Saturday, August 10, 2013

Savor the ‘Delicious Art’

The East India Company Fine Foods Fine Foods has been working to take to market a range of fine luxury foods, and has identified, tasted and sourced over 350 products.  These can now be found at its flagship store in the heart of London’s Mayfair. Apart from these, the world-renowned gourmet foods & beverages’ brands has now collaborated with London’s prestigious art institution, The National Gallery, for its evocative and eye-soothing ‘Delicious Art’.

The collection of six bewildering bespoke teas – all of them created with masterpieces as its inspiration. Among the inspirational works sourced from the renowned institution are ‘The Water-Lily Pond’ by Monet, Avercamp’s ‘A Winter Scene with Skaters near a Castle’ and ‘Sunflowers’ by Van Gogh.

Launched in August 2013, along with an eclectic selection of the company’s afternoon tea set, mini jams and mini mustards, the original and highly creative artistic blends are available within official National Gallery shops as well as the flagship East India Company store on Conduit Street. The company’s expert tea master, Lalith Lenadora, spent a lot of time collaborating with The National Gallery, and researching the paintings so as to bring its authentic essence to life in a perfect blend of his finest flowers, aromatics and teas.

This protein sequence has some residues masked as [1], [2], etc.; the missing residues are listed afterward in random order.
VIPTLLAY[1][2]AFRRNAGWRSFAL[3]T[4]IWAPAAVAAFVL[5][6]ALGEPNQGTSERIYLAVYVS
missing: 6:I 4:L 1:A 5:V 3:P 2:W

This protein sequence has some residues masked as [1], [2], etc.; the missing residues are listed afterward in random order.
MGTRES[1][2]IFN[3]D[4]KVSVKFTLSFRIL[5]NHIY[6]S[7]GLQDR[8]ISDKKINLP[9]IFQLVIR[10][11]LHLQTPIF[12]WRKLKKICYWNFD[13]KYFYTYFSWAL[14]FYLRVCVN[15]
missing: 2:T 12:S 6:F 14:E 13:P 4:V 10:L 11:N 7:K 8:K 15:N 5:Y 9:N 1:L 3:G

Avercamp’s ‘A Winter Scene with Skaters near a Castle’ – a busy scene of winter pursuits is full of closely observed detail. The simple design of legendary painter Claude-Oscar Monet’s ‘The Water-Lily Pond’ with the close-up view of the bridge was repeated in several other canvases. In 1883 he moved from the north-west of Paris to Giverny where he lived until his death. Adjacent to his property was a small pond which he acquired in 1893, where he created a water garden with an arched bridge in the Japanese style. In 1900 he exhibited a series of ten canvases of the pond, showing a single subject in differing light conditions.

‘Sunflowers’ paintings by Van Gogh were done to decorate Gauguin's room in the so-called Yellow House that he rented in Arles in the South of France. He and Gauguin worked there together between October and December 1888. The dying flowers are built up with thick brushstrokes (impasto). The impasto evokes the texture of the seed-heads.

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